Navigating dyslexia and social identity: A constructivist grounded theory exploration of first year undergraduate students’ experiences following initial diagnosis

Research output: Contribution to conferencePaper

Abstract

Over 80% of people with dyslexia will leave school without a diagnosis. For those who cannot afford to pay privately, diagnosis is rarely an option (APPG, 2019). An assessment is often sought out at higher education once a tipping point is reached, following careful consideration of benefits and implications, such as stigma and disclosure. The purpose of this doctoral research is to develop a substantive theoretical model. This shows how receiving an initial diagnosis of dyslexia during the first academic year, in the social context of a university environment, could affect personal and social identity development. There is limited research on how demanding the transition to university is for a person with dyslexia. Social support and social identities are crucial resources affecting well-being and reducing self-directed threat when faced with stressful situations (McIntyre et al., 2018). The study took a Constructivist Grounded Theory approach to discover the participants’ experiences. The study included 14 participants (10 female; 4 male) from one university. Data were collected longitudinally across an academic year through semi-structured interviews. This included experience of emergency online learning due to COVID-19 restrictions, and associated delays in access to assistive software and support. A tentative model of social identity formation of first year dyslexic students diagnosed at university is presented. This highlights the importance of social support for successful transition and gives a novel perspective on the coping mechanisms deployed when dealing with adverse and unprecedented stressful experiences.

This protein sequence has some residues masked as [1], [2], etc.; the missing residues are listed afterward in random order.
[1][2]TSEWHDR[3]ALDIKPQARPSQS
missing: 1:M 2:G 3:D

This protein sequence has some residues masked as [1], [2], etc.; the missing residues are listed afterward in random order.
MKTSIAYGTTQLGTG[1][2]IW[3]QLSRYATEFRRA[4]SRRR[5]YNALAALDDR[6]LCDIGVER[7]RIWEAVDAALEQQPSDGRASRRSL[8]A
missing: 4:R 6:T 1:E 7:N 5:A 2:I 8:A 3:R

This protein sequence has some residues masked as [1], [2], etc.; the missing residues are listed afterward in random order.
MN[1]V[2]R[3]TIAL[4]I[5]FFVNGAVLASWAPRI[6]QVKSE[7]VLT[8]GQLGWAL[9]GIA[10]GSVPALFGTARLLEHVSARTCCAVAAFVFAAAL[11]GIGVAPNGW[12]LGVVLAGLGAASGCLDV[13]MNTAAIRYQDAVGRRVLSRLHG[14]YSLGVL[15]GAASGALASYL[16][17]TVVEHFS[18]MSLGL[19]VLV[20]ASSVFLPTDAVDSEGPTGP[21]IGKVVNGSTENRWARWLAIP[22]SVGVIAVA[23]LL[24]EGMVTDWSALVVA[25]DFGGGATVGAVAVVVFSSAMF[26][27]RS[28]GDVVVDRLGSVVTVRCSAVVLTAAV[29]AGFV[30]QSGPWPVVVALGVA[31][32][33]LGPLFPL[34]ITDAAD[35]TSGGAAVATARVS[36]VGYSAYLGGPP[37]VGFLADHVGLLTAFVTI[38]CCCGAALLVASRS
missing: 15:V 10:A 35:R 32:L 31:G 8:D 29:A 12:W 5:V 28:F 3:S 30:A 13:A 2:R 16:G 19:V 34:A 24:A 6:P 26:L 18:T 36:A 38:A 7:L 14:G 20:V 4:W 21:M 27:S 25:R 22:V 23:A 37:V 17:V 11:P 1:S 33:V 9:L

Original languageEnglish
Publication statusIn preparation - 2022
EventSPSSI-EASP Small Group Meeting 2022: Society in the classroom: Integrating perspectives on how socioeconomic disparities unfold in educational settings - London School of Economics, London, United Kingdom
Duration: 30 Jun 20223 Jul 2022
https://www.spssi.org/index.cfm?fuseaction=page.viewPage&pageID=2734&nodeID=1

Conference

ConferenceSPSSI-EASP Small Group Meeting 2022
Country/TerritoryUnited Kingdom
CityLondon
Period30/06/223/07/22
Internet address

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